As the sole lady of action, Zoe Saldana continues to tear apart the screen and Jeffrey Dean Morgan (in a very well shot fight sequence in a flaming hotel room that obviously is meant to set up their sexual tension).  For being in so many blockbusters in her short career including the highest grossing movie of all time, Zoe Saldana STILL needs that big role.  She doesn’t get it in “The Losers”, but her presence makes the film just that much better.  But the big, big surprise performance in the film comes from its main villain, played to the absolute lunatic hilt by Jason f*cking Patric.  He’s always been a favorite of mine, and it’s great to see him chew the scenery in a film like this.  Every time he walks into the frame, insanity ensues.  Think of his character as a mixture of every Connery-era James Bond villain with Nicolas Cage’s character in “Bad Lieutenant: Port of Call New Orleans”.  You have to see it to believe it.

Peter Berg and James Vanderbilt have crafted a very fun and funny script.  Its tone resembles Tarantino’s self-awareness and Lethal Weapon-style badassedness.  As far as the direction goes: Sylvain White, where did you come from, sir?  I had only seen his previous collaboration with Columbus Short known as “Stomp The Yard”, and as fun a dance movie as it was, it did nothing to predict that Mr. White could emerge as a “get this guy an action franchise right now” kind of director.  The man can clearly handle very large action set pieces, special effects, and edgy camera work.  I’ll be very interested to see what his next project is going to be.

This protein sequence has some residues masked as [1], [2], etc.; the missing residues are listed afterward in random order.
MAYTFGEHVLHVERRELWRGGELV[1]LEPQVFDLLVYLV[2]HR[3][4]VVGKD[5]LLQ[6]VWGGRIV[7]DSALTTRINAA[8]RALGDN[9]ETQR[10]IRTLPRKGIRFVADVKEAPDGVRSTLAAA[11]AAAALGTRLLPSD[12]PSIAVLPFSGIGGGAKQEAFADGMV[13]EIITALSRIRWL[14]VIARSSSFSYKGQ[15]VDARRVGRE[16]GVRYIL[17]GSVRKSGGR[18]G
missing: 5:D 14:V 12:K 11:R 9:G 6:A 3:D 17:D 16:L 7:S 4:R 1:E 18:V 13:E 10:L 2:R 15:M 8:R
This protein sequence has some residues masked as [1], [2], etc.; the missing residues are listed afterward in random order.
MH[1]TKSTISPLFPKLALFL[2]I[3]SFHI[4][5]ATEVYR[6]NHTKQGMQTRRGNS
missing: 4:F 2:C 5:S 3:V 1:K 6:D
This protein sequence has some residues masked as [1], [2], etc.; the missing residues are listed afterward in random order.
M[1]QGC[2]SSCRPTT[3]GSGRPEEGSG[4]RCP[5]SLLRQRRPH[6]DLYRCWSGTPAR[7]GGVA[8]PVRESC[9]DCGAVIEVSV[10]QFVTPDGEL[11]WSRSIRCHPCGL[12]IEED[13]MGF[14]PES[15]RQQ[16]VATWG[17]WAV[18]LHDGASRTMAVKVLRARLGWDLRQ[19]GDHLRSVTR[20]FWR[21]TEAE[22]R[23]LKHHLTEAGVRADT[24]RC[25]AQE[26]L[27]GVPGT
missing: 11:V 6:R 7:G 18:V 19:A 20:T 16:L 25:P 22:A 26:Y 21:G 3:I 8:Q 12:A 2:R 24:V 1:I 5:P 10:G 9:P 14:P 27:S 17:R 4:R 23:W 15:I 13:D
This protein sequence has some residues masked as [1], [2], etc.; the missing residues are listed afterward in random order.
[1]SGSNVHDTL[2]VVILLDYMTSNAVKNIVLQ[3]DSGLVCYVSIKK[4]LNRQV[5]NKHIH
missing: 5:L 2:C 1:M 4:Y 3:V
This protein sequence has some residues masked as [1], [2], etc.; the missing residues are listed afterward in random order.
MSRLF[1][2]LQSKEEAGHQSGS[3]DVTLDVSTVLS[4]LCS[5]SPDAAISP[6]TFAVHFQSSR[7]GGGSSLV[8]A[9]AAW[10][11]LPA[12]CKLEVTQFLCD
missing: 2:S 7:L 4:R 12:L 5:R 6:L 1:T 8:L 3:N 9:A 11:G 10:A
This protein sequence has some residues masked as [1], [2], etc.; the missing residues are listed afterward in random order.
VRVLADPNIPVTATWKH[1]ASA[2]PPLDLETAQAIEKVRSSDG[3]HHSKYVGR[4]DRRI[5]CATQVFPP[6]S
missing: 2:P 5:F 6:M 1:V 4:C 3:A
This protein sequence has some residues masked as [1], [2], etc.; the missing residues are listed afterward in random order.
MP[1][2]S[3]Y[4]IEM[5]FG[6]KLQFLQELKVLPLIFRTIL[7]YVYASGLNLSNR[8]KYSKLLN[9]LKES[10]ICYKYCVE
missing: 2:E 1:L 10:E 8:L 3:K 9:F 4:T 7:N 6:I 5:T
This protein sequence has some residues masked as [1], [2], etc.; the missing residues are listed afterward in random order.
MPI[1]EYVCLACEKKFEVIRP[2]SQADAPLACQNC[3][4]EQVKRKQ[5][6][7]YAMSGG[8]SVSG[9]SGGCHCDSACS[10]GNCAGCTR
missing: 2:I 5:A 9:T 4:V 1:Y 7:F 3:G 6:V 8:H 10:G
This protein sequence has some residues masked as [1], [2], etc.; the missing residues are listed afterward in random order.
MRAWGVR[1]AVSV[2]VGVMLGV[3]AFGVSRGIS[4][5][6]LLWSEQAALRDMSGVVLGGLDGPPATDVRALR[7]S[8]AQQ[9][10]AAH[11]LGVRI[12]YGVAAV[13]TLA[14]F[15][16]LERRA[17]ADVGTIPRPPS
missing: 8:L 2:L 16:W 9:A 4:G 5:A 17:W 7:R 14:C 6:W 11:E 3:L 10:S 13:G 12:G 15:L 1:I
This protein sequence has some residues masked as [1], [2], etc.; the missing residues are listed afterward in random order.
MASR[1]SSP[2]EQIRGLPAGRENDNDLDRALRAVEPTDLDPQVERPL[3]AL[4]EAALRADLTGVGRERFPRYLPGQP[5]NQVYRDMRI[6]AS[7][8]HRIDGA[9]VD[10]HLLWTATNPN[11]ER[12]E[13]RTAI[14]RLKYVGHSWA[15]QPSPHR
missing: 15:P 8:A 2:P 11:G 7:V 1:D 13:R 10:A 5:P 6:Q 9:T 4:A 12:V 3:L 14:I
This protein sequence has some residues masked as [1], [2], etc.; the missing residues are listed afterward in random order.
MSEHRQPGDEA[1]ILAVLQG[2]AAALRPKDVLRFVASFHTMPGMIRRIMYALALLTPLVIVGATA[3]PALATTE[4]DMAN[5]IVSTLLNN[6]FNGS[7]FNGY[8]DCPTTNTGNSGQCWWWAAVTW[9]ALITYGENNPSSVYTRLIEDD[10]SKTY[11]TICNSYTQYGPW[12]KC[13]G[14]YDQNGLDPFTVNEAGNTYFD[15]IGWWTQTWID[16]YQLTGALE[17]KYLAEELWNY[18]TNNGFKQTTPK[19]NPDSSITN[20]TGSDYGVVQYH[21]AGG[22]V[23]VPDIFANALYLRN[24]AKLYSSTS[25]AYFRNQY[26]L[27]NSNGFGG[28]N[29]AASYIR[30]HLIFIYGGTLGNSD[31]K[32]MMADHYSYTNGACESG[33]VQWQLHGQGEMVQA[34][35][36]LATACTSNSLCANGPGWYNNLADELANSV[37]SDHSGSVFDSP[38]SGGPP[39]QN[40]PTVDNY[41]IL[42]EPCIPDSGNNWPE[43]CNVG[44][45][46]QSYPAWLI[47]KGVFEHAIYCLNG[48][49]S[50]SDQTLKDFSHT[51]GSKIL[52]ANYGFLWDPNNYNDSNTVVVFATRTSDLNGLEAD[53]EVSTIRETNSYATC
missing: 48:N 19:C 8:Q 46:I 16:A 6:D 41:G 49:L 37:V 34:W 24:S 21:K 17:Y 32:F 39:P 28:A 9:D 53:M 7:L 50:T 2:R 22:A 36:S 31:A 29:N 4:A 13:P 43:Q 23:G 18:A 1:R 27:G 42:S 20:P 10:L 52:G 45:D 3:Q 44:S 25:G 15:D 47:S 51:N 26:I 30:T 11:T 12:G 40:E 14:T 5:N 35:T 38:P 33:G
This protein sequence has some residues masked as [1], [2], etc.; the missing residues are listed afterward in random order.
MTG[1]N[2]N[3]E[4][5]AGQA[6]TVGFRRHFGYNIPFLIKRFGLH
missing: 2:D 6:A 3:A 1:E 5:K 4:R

Overall, if you like action films, if you like comic book films, if you like “The A-Team”, you will have a crazy good time during “The Losers”.  I give it a 3.5 out of 4 stars.

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“Fire Everything!!” – The Return of Star Trek

Space.  We thought it was the final frontier.  We had been on the voyages with the various Starfleet commands.  We wanted to boldly go where no one had gone before.  Then, forty years later, we realized that there was no more frontier.  It had been paved over, and repaved over several times after that.  The USS Enterprise had become an antique, and its exploits became quaint reruns on basic cable.  It didn’t seem like there would ever be hope for Star Trek. In the end, it took a non-Trekker in the form of a certain J.J. Abrams to do what others couldn’t: He shook off the cobwebs, installed a new warp drive, and blasted off from scratch.  Star Trek is back and better than ever!